Called Search Ads, these adverts start working when you search a keyword in the App Store search bar. Depending on what you've searched for, ads for relevant apps will appear at the top of your search results.
According to Apple, over 65 per cent of app downloads via the App Store come from search results so spending some money to put your app at the top of the results list could prove to be a good move, particularly if the process is as easy as Apple claims.
Spend money to make money
Setting up a Search Ad can apparently be done in "a few easy steps", with developers retaining complete control over how much money they wish to put behind the ad, the kind of audience they want to target, and insight into the numbers coming from placing the ad.
Being as simple as it is, Search Ads could be especially useful for small independent developers that are trying to get their app noticed by potential customers. If app download numbers do actually depend quite so heavily on the search results page as Apple says, a couple of days at the top of the results list could be all a genuinely good indie app needs to boost its popularity.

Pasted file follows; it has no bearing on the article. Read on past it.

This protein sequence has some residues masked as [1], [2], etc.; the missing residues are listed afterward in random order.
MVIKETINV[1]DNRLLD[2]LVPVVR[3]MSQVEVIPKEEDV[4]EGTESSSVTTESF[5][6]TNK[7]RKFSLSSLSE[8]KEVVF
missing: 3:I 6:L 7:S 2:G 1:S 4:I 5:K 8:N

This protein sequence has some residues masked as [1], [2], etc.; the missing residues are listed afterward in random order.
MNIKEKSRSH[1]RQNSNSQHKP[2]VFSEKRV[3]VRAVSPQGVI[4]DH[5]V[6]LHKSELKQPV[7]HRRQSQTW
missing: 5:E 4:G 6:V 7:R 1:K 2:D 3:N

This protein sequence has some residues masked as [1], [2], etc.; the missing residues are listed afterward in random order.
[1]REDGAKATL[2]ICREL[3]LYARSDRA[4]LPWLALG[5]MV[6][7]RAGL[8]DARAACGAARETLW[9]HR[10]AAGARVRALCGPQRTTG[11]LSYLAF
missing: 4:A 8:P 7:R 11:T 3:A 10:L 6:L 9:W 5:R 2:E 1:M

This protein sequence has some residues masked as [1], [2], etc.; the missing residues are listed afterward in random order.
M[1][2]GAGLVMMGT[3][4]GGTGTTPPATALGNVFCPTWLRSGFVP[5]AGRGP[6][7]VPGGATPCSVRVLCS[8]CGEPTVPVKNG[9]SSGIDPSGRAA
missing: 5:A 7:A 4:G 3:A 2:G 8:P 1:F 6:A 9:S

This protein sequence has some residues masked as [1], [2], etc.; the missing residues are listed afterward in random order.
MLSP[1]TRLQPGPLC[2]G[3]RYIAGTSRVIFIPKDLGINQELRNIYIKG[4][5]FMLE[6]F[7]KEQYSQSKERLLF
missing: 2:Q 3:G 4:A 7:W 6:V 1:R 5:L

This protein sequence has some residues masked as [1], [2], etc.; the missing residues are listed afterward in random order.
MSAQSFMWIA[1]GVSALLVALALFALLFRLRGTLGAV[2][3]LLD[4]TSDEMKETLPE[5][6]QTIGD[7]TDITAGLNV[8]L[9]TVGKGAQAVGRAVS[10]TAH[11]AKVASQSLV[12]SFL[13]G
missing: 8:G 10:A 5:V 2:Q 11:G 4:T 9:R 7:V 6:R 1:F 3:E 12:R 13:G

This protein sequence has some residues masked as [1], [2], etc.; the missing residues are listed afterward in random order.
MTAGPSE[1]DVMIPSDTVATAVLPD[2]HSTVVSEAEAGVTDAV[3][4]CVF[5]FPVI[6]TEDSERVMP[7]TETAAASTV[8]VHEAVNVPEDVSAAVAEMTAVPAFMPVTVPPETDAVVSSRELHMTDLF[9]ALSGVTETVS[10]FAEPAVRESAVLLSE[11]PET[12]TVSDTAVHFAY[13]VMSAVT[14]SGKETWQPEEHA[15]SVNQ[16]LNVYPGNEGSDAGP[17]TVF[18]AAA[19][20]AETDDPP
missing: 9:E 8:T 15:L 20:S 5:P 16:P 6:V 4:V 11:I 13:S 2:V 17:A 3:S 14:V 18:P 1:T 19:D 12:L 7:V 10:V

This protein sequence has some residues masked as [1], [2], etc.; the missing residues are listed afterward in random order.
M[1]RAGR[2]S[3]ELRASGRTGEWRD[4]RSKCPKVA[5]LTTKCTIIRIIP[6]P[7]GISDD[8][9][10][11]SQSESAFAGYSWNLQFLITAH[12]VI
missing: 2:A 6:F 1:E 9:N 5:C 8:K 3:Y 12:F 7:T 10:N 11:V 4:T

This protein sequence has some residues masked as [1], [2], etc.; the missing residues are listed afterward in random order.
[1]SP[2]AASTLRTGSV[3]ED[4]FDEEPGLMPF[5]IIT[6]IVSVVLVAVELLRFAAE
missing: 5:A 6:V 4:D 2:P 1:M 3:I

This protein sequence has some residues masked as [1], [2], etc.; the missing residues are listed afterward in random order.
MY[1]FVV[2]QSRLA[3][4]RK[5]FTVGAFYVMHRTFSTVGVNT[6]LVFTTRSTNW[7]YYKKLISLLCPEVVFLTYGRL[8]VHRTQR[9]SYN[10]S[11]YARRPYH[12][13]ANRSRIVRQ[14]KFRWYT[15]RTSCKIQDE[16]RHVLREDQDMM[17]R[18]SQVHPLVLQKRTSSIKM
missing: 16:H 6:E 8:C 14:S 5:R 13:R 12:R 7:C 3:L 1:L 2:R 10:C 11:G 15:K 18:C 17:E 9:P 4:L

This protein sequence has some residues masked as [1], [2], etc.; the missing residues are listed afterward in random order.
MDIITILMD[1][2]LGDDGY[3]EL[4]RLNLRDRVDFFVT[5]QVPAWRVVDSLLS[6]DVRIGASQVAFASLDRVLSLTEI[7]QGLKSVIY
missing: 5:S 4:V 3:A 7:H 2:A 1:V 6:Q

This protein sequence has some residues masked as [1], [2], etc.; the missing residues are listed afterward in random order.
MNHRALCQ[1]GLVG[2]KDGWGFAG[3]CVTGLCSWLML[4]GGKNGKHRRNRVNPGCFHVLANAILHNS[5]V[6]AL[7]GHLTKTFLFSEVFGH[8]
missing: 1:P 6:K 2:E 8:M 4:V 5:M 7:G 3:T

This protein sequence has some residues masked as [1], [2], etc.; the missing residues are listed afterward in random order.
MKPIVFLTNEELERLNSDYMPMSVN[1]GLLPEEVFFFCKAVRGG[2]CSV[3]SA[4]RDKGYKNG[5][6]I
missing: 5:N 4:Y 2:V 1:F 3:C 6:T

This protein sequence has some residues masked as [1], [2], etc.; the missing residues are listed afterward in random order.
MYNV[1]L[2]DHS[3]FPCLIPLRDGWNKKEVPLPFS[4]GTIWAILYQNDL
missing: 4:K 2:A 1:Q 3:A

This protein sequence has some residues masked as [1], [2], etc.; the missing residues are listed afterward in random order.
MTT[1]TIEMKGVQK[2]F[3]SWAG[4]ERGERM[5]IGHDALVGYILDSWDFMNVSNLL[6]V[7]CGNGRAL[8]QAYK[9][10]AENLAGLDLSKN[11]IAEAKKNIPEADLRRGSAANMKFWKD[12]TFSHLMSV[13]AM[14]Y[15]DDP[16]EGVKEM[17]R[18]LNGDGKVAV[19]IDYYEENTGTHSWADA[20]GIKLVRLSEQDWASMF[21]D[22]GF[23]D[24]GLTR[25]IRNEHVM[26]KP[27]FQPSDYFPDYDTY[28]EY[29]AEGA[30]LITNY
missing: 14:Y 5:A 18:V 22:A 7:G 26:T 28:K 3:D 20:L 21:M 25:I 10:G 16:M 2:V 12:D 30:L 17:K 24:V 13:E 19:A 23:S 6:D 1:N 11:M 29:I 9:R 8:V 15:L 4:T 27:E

In an attempt to keep the playing ground more even, Apple is ensuring that popular developers with larger marketing budgets can't abuse the service by targeting popular terms with app ads that are irrelevant to a user's search. For example, you won't find an Angry Birds ad when searching for fitness apps.
The relevance algorithm is also being implemented for the sake of app store customers who won't have to worry about scrolling through pointless and irrelevant apps before seeing the results they actually asked for.
To make sure not safe for work apps don't manage to crawl their way to the top of the results, Apple has also put together a content policy list which advertisers must comply with before their app will be featured.
Though app store users won't see ads until October 5, Apple is allowing developers to set up their campaigns from now, incentivizing US developers by offering them $100 credit towards their first use of the service.
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Emma Boyle is TechRadar’s ex-Gaming Editor, and is now a content developer and freelance journalist. She has written for magazines and websites including T3, Stuff and The Independent. Emma currently works as a Content Developer in Edinburgh.